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# Local Definitions

We already saw how we can use `where` to define local helper expressions, but there is also another way. The `let`-`in` construct also allows us to define local expressions with the syntax `let <declarations> in <expression>`:
sumSquares2 x y =
let
a = x ^ 2
b = y ^ 2
in
a + b
ghci> sumSquares2 2 5
29
We can also use `let` -`in` and `where` in combination – for example, let's write a function that checks whether the sum of the squares of two numbers is a multiple of five:
sumSquaresM5 x y =
let
sum = a + b
in
mod sum 5 == 0 -- (mod) is the modulo operator
where
a = x ^ 2
b = y ^ 2
We know a number is a multiple of five if the remainder of its division by five is zero. A thing to note is that there is a difference between `let`-`in` and `where`. What we define in `where` declarations is accessible to any code above it. However, the declarations from the `let` block are only accessible in the `in` block of the same `let-in` clause. For example, we could try to calculate the remainder from the division by five in the `where` clause using the `sum`from the `let` clause, but it will not work:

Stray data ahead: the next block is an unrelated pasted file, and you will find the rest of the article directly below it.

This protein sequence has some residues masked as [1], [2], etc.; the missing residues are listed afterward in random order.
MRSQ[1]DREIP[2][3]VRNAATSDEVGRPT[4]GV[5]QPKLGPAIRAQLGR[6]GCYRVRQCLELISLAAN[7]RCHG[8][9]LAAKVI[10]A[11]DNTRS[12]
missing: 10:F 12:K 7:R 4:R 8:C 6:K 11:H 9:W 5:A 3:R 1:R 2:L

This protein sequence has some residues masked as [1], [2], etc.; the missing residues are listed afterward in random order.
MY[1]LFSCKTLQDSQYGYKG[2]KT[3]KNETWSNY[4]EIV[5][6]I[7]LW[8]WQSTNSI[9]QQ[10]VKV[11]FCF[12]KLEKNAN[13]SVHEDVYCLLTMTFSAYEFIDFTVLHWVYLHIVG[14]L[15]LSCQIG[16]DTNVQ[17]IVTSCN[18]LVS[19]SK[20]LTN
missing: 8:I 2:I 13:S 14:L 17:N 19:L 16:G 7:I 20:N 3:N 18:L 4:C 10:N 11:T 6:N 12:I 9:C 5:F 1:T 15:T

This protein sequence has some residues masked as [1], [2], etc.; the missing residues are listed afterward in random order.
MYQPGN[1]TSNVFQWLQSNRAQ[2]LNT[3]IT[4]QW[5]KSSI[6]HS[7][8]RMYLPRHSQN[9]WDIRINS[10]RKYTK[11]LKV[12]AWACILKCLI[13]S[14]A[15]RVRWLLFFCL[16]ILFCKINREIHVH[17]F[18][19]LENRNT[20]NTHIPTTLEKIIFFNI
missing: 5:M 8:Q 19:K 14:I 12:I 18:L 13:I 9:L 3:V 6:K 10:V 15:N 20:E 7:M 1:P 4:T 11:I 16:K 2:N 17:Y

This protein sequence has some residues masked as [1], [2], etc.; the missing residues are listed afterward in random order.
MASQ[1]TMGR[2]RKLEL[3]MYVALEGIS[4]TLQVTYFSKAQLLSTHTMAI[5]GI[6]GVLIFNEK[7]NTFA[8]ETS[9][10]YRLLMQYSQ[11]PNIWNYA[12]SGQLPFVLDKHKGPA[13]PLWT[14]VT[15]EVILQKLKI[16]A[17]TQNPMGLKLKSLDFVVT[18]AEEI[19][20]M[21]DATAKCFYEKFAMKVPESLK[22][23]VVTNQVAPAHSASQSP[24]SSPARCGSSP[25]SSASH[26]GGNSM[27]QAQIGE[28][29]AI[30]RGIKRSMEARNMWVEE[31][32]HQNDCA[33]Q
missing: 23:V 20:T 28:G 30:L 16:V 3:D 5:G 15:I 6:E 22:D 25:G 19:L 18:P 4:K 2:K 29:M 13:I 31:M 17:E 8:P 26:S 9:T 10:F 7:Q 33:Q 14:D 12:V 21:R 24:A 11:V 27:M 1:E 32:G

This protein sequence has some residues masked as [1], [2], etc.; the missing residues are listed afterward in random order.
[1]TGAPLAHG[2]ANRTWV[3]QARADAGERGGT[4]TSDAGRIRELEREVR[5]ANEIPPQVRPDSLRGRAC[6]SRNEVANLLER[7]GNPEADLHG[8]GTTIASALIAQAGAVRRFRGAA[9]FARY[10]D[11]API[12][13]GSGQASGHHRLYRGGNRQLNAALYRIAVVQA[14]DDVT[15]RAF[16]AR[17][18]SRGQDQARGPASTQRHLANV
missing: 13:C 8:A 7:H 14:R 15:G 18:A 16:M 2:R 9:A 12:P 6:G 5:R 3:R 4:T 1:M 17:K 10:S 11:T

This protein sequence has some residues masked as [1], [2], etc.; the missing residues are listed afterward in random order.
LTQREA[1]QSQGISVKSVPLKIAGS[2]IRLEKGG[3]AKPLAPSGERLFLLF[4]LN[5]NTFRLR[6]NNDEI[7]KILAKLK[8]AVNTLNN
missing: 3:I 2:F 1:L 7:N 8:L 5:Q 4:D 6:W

sumSquaresM5 x y =
let
sum = a + b
in
res == 0
where
a = x ^ 2
b = y ^ 2
res = mod sum 5 -- the "sum" expression from let-in is not accessible here
The compilation of the above would result in an error as `sum` is only accessible in the `in` clause of the code. This means that with `let`-`in` we can create super-localised expressions that aren't accessible anywhere outside the `in` code block.